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5.0 out of 5 stars HE is the face I can't forget.......
In this Hammer classic we are blessed with one of the eight wonders of the world. A blonde vision of incandescent loveliness that can but only fill our hearts with indescribable longing. Yes, we are talking about actor John Richardson. He plays war veteran Leo who is first seen watching a belly dancer with his ex-pat chums. He is eyed up by the servant girl of Ayesha,...
Published on Jan. 16 2002 by Gary

versus
3.0 out of 5 stars sorte de peplum tité du roman de h ridder-haagart
un des premiers rôles d'ursula dans le registre reine cruelle. le scénario est classique mais le film est bien construit et la belle suissesse fait preuve de conviction dans un role ou le risque du ridicule n'était pas mince
Published on Nov. 30 1998


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4.0 out of 5 stars Lavish Hammer Version of Immortal Story, March 25 2004
By 
Simon Davis (Melbourne, Australia) - See all my reviews
This review is from: She [Import] (VHS Tape)
Hammer Studios went all out in the filming of their 1965 version of the acclaimed novel "She", by Henry Rider Haggard. While there has been disappointment with the way the source material was adapted for the screen it nevertheless makes a rousing and highly entertaining story in this film version and offered Hammer legend Peter Cushing another type of outdoor action role that he had not tackled for some time. The film benefited by a larger than usual budget which made it Hammer's most expensive film to that date. The extra expense was essential for the many scenes taking place in the sweeping desert regions mentioned in the story, many of which were photgraphed on location in Israel. Despite the changes made in the story "She", is best enjoyed on its own merits and makes great old fashioned "Boy's own" type entertainment.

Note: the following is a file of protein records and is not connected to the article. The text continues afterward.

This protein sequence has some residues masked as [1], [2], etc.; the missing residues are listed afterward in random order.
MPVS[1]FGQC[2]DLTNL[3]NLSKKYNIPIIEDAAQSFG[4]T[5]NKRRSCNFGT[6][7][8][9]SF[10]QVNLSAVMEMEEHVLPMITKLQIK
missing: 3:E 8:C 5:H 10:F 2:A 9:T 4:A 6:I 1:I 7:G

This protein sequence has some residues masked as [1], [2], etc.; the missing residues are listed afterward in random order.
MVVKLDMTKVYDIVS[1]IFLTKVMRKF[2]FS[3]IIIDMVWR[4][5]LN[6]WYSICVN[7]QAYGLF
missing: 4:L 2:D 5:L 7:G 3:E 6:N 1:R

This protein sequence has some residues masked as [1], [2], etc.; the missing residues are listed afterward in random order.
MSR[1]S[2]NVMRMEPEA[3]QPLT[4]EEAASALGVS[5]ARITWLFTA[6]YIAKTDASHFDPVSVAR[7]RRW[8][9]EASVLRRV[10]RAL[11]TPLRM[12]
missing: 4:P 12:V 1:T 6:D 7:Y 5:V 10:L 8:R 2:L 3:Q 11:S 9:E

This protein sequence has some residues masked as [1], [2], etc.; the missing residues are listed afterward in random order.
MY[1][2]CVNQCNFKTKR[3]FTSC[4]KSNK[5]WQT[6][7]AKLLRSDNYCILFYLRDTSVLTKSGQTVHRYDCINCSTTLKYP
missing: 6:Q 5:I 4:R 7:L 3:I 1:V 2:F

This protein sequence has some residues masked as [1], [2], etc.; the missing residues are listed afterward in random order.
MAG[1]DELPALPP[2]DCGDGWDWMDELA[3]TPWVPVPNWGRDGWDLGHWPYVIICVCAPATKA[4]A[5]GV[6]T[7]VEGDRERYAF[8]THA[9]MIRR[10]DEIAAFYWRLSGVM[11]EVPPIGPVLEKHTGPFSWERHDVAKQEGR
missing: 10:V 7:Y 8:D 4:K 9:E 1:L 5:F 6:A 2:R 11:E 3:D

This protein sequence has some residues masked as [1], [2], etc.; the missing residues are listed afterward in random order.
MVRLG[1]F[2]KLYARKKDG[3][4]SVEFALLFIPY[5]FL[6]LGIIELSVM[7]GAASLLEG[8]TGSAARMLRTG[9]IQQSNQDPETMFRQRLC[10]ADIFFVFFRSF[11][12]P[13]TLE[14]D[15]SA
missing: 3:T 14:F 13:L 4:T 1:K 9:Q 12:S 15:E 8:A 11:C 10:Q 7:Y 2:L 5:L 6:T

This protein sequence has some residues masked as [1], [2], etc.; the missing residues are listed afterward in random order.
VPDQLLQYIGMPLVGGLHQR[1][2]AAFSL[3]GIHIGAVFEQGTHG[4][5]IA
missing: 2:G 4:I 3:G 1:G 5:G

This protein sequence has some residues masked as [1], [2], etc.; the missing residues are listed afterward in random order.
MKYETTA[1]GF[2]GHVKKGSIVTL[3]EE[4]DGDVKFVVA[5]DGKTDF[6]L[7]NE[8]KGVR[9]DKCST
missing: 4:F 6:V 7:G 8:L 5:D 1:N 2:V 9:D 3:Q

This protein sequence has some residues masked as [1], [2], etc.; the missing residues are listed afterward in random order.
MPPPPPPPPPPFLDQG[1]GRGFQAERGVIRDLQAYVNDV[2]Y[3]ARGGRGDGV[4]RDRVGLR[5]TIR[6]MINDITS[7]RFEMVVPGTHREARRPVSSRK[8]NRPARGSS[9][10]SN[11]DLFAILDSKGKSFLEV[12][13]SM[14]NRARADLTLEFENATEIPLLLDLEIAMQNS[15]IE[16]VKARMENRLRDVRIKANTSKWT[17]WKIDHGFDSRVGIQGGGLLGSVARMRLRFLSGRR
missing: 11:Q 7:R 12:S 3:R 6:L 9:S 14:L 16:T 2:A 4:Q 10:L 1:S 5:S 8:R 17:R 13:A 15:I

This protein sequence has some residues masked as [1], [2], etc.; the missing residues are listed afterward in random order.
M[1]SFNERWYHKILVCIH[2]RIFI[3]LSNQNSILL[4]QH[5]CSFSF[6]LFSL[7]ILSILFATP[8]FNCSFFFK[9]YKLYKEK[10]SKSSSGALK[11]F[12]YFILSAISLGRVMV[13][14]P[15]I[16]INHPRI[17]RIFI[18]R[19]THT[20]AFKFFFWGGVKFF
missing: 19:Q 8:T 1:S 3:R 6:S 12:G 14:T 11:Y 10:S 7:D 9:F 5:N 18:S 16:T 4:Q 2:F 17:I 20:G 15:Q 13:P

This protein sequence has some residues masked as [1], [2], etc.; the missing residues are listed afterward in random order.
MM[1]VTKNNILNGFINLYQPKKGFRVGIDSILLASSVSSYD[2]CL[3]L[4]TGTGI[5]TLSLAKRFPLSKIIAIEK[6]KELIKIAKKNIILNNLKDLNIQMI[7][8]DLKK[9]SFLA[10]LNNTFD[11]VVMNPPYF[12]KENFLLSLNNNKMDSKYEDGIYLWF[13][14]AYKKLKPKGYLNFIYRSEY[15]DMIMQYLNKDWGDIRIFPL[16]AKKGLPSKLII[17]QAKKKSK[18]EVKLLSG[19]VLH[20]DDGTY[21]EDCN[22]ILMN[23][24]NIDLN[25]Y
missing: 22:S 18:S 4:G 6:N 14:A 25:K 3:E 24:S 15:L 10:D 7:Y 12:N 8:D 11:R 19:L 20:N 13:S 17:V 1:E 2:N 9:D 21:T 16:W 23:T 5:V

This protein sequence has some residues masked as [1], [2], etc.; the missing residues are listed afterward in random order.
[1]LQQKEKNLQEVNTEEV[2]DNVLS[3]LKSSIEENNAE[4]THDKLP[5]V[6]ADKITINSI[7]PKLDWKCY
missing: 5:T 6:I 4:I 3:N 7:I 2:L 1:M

Set in Palestine in 1918 "She", relates the story of three wartime buddies Maj. Horace Holly (Peter Cushing), Leo Vincy (John Richardson) and Job (Bernard Cribbons), who at the end of the war find themselves at loose ends in the Middle East with no real desire to return home to England. Encountering a beautiful and mysterious woman called Ustane (Rosenda Monteros), one evening in a nightclub Leo is lured away and then knocked out. When he comes to he discovers himself in a strange house where he encounters another beautiful woman who calls herself Ayesha (Ursula Andress). She reveals the purpose of why he was brought to her, which is that he is the reincarnation of her lost love Killikrates from two thousand years previously and that if he can find his way to her mythical city of Kuma he will not only possess her but all the riches and glory he could ever want. Seeking adventure Leo enlists the aid of his two friends and sets out with the aid of a map given to him by Ayesha to find the lost city of Kuma. Along the hazardous desert trail they encounter desert fighters who steal their water and camels and finally they are captured by the hostile Amahagger tribe who believe in human sacrifice. Just as the sacrifice of Leo is to take place since he resembles a portrait of Killikrates on a gold medal, they are rescued by the soldiers in Ayesha's army led by the mysterious high priest Billali (Christopher Lee). Led to Kuma they are finally brought into the presence of the mysterious Ayesha who it turns out has discovered the secret of eternal life by bathing in a special blue flame that keeps her young and beautiful forever. It is revealed that in a jealous rage two thousand years previously Ayesha killed her lover and has been waiting for his return ever since. Ayesha seeing that Leo has survived the test of reaching her city becomes determined to share her secret of eternal life with him so that they can rebuild the glorious civilisation that she once presided over as Queen. Despite her cruelty to those that oppose her which includes the unfortunate younger men of the Amahaggers and her servant Ustane who are thrown into a flaming pit, Leo becomes bewitched by Ayesha's beauty and promise of eternal life. As Holly and Job are preparing to leave however the remaining Amahuggers break into the city led by Haumeid (Andre Morell), who was also Ustane's father. In the fighting Billali is killed and just as Leo joins Ayesha in the sacred flame suddenly the process is reversed and Ayesha reverts to how she would look after two thousand years and dies. Leo elects to remain in the city in the hope that the blue flame will return one day so he can reverse the process which has now given him this unwanted gift of eternal life.